The Wonderful Story of Henry Sugar Ending Explained

By Jonathon Wilson
Published: September 30, 2023
The Wonderful Story of Henry Sugar Ending Explained

The Wonderful Story of Henry Sugar combines the best of both Roald Dahl and Wes Anderson in a 40-minute Netflix short. The first of four Dahl adaptations for the streamer, it’s certainly a clear metaphor for greed and the dissatisfaction of unearned success, but, in true Anderson fashion, its nested storytelling leaves certain elements deliberately unclear. Allow us to walk you through the ending of The Wonderful Story of Henry Sugar and unpack some of its obvious and subtler meanings.

Naturally, spoilers to follow.

The Wonderful Story of Henry Sugar Ending Explained

The plot of the short film revolves around the titular Henry Sugar, a wealthy bachelor who teaches himself the ability to see without his eyes and uses it to swindle casinos out of their money.

The story is told in a theatrical reading of Dahl’s original work, pretty much word for word, though with some of Anderson’s structural flourishes. As we change perspectives, new characters take over the narration and we, as the audience, step into their story, with stagehands quickly shuffling around props and furniture to complete the effect.

We begin with Dahl himself, introducing us to Sugar from Gipsy House and claiming, not for the first time, that it’s all true. But is that the case?

Is The Wonderful Story Of Henry Sugar A True Story?

In short, no, The Wonderful Story of Henry Sugar is not a true story. It’s a work of fiction, but the pretense of authenticity is baked into it.

There are claims that Henry Sugar is a pseudonym for a real man whose name has been changed to protect his well-to-do family. It’s a fun gimmick, but also untrue.

This is also the case for other supporting characters such as Dr. Chatterjee and, yes, Imdad Khan, although the idea of being able to see without eyes – either due to blindness or in some other, more performative way, as depicted here – is not entirely unheard of.

READ: Roald Dahl’s Matilda the Musical Review

How does Henry learn to see without his eyes?

Early in the film, Henry steals a notebook from a library that contains the first-hand account of Dr. Chatterjee’s work with Imdad Khan, a traveling circus performer who had developed the ability, through years of practice under the tutelage of a Yogi, to see with his eyes completely obscured.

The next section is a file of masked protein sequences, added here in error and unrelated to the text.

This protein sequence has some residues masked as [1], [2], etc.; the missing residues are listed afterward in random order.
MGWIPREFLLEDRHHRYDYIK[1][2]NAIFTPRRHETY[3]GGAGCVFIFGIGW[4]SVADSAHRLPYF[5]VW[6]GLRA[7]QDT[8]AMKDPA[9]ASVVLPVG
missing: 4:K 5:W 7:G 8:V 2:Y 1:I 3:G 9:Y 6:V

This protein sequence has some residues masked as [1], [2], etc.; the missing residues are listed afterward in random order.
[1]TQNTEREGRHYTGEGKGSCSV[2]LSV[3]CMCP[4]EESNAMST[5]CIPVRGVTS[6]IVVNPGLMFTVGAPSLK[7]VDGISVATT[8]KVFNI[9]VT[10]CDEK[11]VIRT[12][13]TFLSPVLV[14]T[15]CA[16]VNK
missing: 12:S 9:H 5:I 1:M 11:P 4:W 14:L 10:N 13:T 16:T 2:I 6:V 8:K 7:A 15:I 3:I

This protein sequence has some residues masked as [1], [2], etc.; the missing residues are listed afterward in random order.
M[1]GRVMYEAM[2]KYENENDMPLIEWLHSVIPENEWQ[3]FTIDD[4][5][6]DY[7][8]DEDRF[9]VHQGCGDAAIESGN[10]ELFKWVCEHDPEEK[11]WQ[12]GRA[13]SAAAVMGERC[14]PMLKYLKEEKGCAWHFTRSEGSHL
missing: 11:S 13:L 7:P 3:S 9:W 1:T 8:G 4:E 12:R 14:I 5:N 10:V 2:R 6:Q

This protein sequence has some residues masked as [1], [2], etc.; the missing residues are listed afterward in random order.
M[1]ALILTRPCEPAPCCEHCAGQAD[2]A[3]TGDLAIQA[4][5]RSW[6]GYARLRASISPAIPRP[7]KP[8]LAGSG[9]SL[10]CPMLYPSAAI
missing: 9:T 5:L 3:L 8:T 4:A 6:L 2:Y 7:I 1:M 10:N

Henry mimics the practices laid out in the notebook and finally manages to learn the ability himself, which he subsequently uses to steal money from casinos. The short film takes deliberate shortcuts to obscure how this ability works, implying that it’s simply a matter of patience and practice when it’s really just a bit of hokey magical realism to support the story’s underlying point about the worthlessness of ill-gotten gains.

Why does Henry give away his winnings?

As early as Dahl’s original description of Henry, we’re told that he has never worked a day in his life and that he has a compulsion for gambling. What he swiftly realizes after defrauding the casino is that knowing the outcome in advance spoils the thrill of gambling and that his finally exhibiting some effort to learn how to do something causes him to see the easy path as suddenly valueless.

Dahl also establishes early that Henry – and indeed all rich men – will never have enough money and will always chase the next windfall to add to their already sizeable fortunes. Henry takes this to such an extreme that even the prospect of more money fails to thrill him, and he decides to give the cash away instead, throwing it from his balcony.

Having lived his life as a very rich man, Henry eventually dies without a penny to his name, having lived a much fuller life spending money as opposed to hoarding it.

What did you think of the ending of The Wonderful Story of Henry Sugar? Let us know in the comments. 

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